And increasingly there are reasons to worry about the health risks of plastic packaging, very definitely including the leaching of estrogenic compounds.
posted by spitbull at 9:07 AM on October 18, 2011

So I can think of two situations where people do this sort of thing.

First off, some beer styles depend on water with a high mineral content. Homebrew supply stores often sell Burton salts, which you add to regular old soft water to imitate the groundwater around Burton on Trent. This article talks mostly about the effect of water chemistry on beer but has some useful information on how to tweak water chemistry by adding small amounts of chalk, baking soda, etc.

Also, apparently some bottled waters add potassium bicarbonate to affect the flavor profile. (If I remember right, for instance, Dasani does this.) If La Morte de Bea Arthur is right about bicarbonate being the dominant flavor in Evian, that seems to be the professional way of getting that flavor in.
posted by nebulawindphone at 9:09 AM on October 18, 2011 [3 favorites]

Have you looked into an undersink filter. I had one when I lived in a town with almost undrinkable water and it made it taste like expensive store bought. They work much better than those little pur clip on filters or the brita jugs too IMO. Now weather it would make it taste like mineral water that's a different story.

Though here is what is in Evian, and the site also has a list of similar waters that you might find interesting. No mention of how to make your own though.
posted by wwax at 9:13 AM on October 18, 2011

Response by poster: there are so many fantastic options already - i will be marking multiple best answers! thank you everyone and i will be certain to update this question with my experiments. please don't stop with suggestions - we're going to have fun trying everything possible!

@spitbull - yours is the type of debbie downer comment that i specifically included extra information to try to avoid - if you rtq, i am very aware that plastic consumption is bad for the environment regardless of recycling, it's not about 'acceptability' of taste for but i'm trying to 'mimic' Evian's taste, and i acknowledged that i don't think there's any health benefits to bottled water. as for your afterthought - i *personally* feel much better when i drink only water instead of supplementing with other beverages. i *personally* feel much better when i drink about 5l per day. placebo or not, it's how i feel and i am not speaking for others, only myself. re: your second comment - the daily suggestion for sodium is 2k-3k mg, and a 1 liter bottle of evian contains 5mg/l, and again, the goal of this question is to reduce the amount of bottled water i consume, so no need to hit over the head with additional plastic bashing.
posted by citystalk at 9:34 AM on October 18, 2011 [6 favorites]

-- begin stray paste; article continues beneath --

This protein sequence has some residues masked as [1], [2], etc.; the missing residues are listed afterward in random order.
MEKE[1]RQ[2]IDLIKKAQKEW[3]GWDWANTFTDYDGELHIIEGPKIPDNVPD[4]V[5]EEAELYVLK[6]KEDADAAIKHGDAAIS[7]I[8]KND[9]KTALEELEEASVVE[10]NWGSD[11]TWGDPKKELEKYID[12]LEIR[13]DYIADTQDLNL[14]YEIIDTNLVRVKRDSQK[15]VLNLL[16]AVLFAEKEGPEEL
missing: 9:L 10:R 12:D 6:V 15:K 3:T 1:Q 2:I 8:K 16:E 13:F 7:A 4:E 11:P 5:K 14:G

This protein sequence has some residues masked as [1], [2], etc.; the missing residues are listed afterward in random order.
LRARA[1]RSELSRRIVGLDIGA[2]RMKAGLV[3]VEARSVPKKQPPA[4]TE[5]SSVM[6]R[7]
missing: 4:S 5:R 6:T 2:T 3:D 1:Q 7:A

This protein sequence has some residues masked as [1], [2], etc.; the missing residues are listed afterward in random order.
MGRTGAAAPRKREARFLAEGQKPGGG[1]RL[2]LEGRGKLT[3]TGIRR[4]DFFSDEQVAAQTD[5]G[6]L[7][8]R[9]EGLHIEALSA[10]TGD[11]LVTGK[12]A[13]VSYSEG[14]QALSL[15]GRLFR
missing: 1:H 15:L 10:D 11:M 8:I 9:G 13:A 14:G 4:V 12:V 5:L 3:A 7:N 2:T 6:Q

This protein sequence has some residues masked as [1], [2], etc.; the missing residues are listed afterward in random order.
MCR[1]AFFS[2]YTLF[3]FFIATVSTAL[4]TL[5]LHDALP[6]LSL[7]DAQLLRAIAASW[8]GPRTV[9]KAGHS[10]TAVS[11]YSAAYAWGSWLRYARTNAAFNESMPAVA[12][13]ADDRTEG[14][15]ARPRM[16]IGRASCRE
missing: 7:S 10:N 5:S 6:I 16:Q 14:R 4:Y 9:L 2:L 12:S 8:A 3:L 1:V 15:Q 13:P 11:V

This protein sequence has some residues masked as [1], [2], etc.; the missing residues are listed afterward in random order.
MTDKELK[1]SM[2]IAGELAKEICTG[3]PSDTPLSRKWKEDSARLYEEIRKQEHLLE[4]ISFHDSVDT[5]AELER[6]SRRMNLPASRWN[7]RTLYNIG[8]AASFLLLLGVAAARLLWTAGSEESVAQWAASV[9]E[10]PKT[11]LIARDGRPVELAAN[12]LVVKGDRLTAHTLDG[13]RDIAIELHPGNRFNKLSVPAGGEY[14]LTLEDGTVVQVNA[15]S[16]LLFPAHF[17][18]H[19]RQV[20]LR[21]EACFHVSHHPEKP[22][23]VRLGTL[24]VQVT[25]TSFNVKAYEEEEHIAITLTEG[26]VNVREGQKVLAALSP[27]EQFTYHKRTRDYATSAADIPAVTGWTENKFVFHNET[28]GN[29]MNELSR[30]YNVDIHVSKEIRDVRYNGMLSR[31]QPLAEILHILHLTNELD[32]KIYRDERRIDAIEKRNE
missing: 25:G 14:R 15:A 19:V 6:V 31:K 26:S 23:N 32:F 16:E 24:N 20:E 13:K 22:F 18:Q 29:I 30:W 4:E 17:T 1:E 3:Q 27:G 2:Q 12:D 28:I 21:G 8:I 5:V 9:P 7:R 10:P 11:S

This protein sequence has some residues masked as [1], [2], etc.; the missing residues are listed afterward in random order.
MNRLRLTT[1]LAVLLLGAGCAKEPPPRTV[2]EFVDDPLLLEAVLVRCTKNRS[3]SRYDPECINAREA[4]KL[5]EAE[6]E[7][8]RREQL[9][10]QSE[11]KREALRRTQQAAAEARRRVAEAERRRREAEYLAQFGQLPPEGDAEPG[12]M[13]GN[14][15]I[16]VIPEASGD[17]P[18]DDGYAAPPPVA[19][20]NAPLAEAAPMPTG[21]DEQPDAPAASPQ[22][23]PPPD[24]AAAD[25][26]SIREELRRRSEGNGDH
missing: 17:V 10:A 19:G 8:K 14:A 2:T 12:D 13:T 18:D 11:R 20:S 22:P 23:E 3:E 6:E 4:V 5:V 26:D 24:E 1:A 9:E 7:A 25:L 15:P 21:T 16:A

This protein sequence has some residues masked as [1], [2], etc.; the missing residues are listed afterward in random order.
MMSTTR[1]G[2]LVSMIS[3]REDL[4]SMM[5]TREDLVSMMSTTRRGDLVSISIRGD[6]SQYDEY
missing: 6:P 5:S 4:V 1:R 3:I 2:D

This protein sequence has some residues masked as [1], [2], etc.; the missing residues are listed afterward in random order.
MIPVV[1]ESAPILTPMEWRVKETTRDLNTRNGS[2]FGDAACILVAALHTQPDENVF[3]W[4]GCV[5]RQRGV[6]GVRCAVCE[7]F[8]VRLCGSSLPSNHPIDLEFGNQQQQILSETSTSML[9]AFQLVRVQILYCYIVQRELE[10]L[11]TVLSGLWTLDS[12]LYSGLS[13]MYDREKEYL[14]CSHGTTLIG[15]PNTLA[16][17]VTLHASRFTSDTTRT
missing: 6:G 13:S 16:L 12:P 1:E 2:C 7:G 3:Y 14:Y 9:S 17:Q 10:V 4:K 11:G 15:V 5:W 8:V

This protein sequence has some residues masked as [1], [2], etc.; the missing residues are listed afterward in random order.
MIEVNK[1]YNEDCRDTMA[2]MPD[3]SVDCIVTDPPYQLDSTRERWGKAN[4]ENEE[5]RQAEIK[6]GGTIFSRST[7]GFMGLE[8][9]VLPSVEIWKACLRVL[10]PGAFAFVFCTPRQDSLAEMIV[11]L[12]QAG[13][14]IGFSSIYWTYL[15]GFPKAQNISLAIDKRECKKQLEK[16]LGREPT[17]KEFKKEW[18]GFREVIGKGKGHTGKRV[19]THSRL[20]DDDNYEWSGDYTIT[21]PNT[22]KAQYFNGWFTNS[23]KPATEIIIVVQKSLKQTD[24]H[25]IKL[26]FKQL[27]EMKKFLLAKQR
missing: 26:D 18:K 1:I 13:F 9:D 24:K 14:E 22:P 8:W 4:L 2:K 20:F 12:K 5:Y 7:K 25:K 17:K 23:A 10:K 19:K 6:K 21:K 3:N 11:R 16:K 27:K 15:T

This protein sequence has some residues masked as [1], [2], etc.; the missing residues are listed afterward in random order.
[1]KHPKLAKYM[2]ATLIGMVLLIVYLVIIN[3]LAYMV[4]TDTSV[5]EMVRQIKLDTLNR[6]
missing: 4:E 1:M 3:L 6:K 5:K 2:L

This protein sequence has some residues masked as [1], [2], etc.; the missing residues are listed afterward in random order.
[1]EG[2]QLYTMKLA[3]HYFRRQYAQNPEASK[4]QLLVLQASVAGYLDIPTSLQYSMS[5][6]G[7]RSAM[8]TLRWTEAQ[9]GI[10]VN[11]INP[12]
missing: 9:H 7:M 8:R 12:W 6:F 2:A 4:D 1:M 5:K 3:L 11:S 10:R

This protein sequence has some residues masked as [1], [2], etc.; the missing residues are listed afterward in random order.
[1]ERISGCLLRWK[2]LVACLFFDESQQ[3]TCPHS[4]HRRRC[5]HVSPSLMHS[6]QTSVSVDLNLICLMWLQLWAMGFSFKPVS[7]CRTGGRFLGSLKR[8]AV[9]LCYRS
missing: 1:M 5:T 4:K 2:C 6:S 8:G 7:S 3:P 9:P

I keep refrigerated bottles of lime & lemon juice around to spike tap water. I've also carried around plastic packets of lemon juice (like ketchup) to use in restaurants. You could also try making flavored ice cubes to drop in water.

Do you like iced tea? Green tea has many health benefits, and you can make iced green tea (or nearly any kind of tea) with little or no caffeine. I can inhale a pitcher a day from my Mr. Coffee Iced Tea Maker. Strong or spiced tea can mask the water taste.
posted by nicebookrack at 9:37 AM on October 18, 2011

Best answer: Evian is actually considered a low mineral content bottled water.

Well this fellow created a Excel based calculator (Numbers opened it just fine on my Intel iMac except you had to manually enter the water type as the drop down menu didn't make it across). By his own admission he only crunched the numbers, he hasn't tested the formulas. And I haven't checked his math.

Most of the salts are easily accessible:

sodium chloride - table salt
sodium bicarbonate - baking soda
magnesium sulfate - epsom salts
calcium hydroxide - pickling lime

Some would take a little more sourcing

calcium sulfate - gypsum (you can get this from homebrewers suppliers, see brewer's gypsum)
magnesium hydroxide - not that common as a pure supplement but I found bulk powdered here.

As long as you are relatively precise in measurement these would all be perfectly safe to deal with.

Here is how I would approach it: get a digital food scale (the kind designed to count calories with) that measures to a tenth of a gram, a volume measure that goes to at least a liter, and a 100 mL plastic graduated cylinder. Calculate the mineral additives for 10 L of pseudo-Evian and multiply them by ten (I wouldn't trust the tenth gram measurements on that type of scale to be precise enough, at 10X the amounts will be reasonable. Bear in mind you are mixing enough mineral solution for 100 L of water by this method, but I think it's the only way to get reasonable mineral measurements with home-based equipment.

Buy at least 2 L of distilled water. Where I live you can buy it in bulk from grocery stores, supply your own bottles, and the unit in my grocery store can take up to 5 gallon carboys. At the volumes you're into it might be worth investing in a home distillation unit but only if you determined the DIY Evian approach worked for you... most people who like mineral water find distilled water as distasteful as tap.

Measure the minerals per the calculator. Bring a liter of water to a boil. Dissolve the minerals. Measure 100 mL of this with your graduated cylinder. This contains enough mineral solution for 1 L of water. Transfer to a different container and measure 10 mL of that with the graduated cylinder. Add to 1L of water (technically you should subtract 10 mL from the clean water for the volumes to add up exactly). Chill et violá, DIY Evian.

Now I don't know how stable your remaining .99 L of mineral solution is going to be. I only think hard about chemistry when I get paid but it might be insoluble salts could precipitate out of it over time. The lower the concentrations the less likely this is so if it worked for you, go for 10 L batches.

Likewise the minerals which would go a long way, I'd probably keep the harder to source/no other use/costlier ones in a ziploc in the freezer with a handful of dessicant packs thrown in.